For some phenomena, modeling the way agents look is almost as important as modeling how they behave. For others, creating pleasing and creative visualizations may simply augment our enjoyment of the modeling process and help us communicate our ideas better with others.
NetLogo includes a Turtle Shapes Editor, a Link Shapes editor, and a Color Swatches panel that allow us to create agent-based models that do not only represent real-world phenomena conceptually, but also create powerful visualizations of our agents. If you would like to learn more about how to use the shapes editors and the color swatches, read along.
Note: You can visit the NetLogo User Manual at https://ccl.northwestern.edu/netlogo/docs/ for more information on Shapes and Colors*
In NetLogo, turtle shapes are vector shapes. They are built up from basic geometric shapes; squares, circles, and lines, rather than a grid of pixels. This way, when we resize a turtle, its image does not loose quality (i.e., does not become pixelated).
NetLogo already has a lot of pre-designed shapes for us to use. Some of these shapes, called default shapes are embedded within each new NetLogo model. These shapes are:
And the names of these shapes are:
NetLogo has way more turtle shapes than the default ones for us to choose from. All we need to do is to click the Import From Library button, which will bring up a long list of shapes to choose from.
If none of the shapes in the library fits our model, we can create new shapes from scratch by clicking the New button and drawing our own shape.
A few things to keep in mind while using the New Shape Editor:
colorprimitives. This color is gray by default.
For more detailed information, visit the Shapes Editor section of the NetLogo User Manual at https://ccl.northwestern.edu/netlogo/docs/shapes.html.
NetLogo has a custom way of representing colors that makes it easier to remember how to use them in code and how to manipulate color. Each color is assigned a number in the range 0 to 140, with the exception of 140 itself. The best way to familiarize ourselves with NetLogo colors is to click the Tools menu and pick the Color Swatches option, which will bring up a window that contains an interactive version of the following image that shows the corresponding number for each color and it's shades:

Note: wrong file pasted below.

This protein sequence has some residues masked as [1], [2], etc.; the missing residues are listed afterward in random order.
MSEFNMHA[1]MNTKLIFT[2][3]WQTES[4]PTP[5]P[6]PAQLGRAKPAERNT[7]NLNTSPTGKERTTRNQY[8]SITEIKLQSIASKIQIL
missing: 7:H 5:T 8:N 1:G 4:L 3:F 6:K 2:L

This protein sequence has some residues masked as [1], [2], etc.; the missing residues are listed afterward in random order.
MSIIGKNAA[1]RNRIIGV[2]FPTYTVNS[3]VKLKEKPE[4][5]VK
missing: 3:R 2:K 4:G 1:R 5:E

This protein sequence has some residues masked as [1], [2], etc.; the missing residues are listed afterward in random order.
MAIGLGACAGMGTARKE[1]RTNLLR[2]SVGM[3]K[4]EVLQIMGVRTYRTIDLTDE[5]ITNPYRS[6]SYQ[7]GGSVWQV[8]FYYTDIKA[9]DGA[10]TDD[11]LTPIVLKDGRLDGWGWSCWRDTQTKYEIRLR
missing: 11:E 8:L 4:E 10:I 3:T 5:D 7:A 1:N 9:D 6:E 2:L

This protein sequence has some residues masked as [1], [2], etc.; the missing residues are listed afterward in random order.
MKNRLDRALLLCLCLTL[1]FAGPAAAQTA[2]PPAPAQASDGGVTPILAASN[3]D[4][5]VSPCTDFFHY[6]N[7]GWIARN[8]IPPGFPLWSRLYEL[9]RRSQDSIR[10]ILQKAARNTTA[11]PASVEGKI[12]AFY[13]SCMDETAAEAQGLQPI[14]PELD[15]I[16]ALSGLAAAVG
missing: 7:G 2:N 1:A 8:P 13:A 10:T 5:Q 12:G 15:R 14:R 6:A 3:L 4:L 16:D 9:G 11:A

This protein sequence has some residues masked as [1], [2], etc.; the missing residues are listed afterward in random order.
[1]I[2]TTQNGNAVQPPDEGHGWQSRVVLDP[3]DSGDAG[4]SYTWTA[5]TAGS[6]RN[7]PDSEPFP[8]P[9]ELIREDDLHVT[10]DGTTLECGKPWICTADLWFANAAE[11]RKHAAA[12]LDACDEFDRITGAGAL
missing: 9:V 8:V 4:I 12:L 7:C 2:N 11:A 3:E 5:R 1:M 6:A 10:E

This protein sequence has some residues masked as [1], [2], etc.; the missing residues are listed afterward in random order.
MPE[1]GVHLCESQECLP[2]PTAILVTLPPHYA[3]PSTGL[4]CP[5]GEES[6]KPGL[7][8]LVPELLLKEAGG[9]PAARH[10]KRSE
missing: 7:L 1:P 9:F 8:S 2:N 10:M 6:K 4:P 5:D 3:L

Things to keep in mind while using NetLogo colors in code:
set color greenor
set color violet.
set color green + 1or
set color yellow - 2. As a rule of thumb, if you add to a color, you will get a lighther shade, and if you deduct from a color, you will get a darker shade.
set color green + 2.735or
set color yellow - 3.336.
approximate-hsbprimitives to get a specific color shade.
For more detailed information, visit the Colors section of the NetLogo User Manual's Programming Guide Section at at https://ccl.northwestern.edu/netlogo/docs/programming.html#colors.
NetLogo also allows us to go beyond the simple straight lines and define a variety of custom link shapes for our models. To create new link shapes, click the Tools menu and click the Link Shapes Editor item. You will
In contrast to turtle shapes, NetLogo only has one standard link shape and there is no library, either. If we want to use a link shape other than straight line, we either need to create it from scratch by clicking the New button or import it from a previously developed model by clicking the Import from Model button.
Things to keep in mind while using the Link Shapes Editor:
thicknessprimitive in your code to change a link's thickness such as
ask links [ set thickness 4 ].
For more detailed information, visit the Shapes Editor section of the NetLogo User Manual at https://ccl.northwestern.edu/netlogo/docs/shapes.html#creating-and-editing-link-shapes.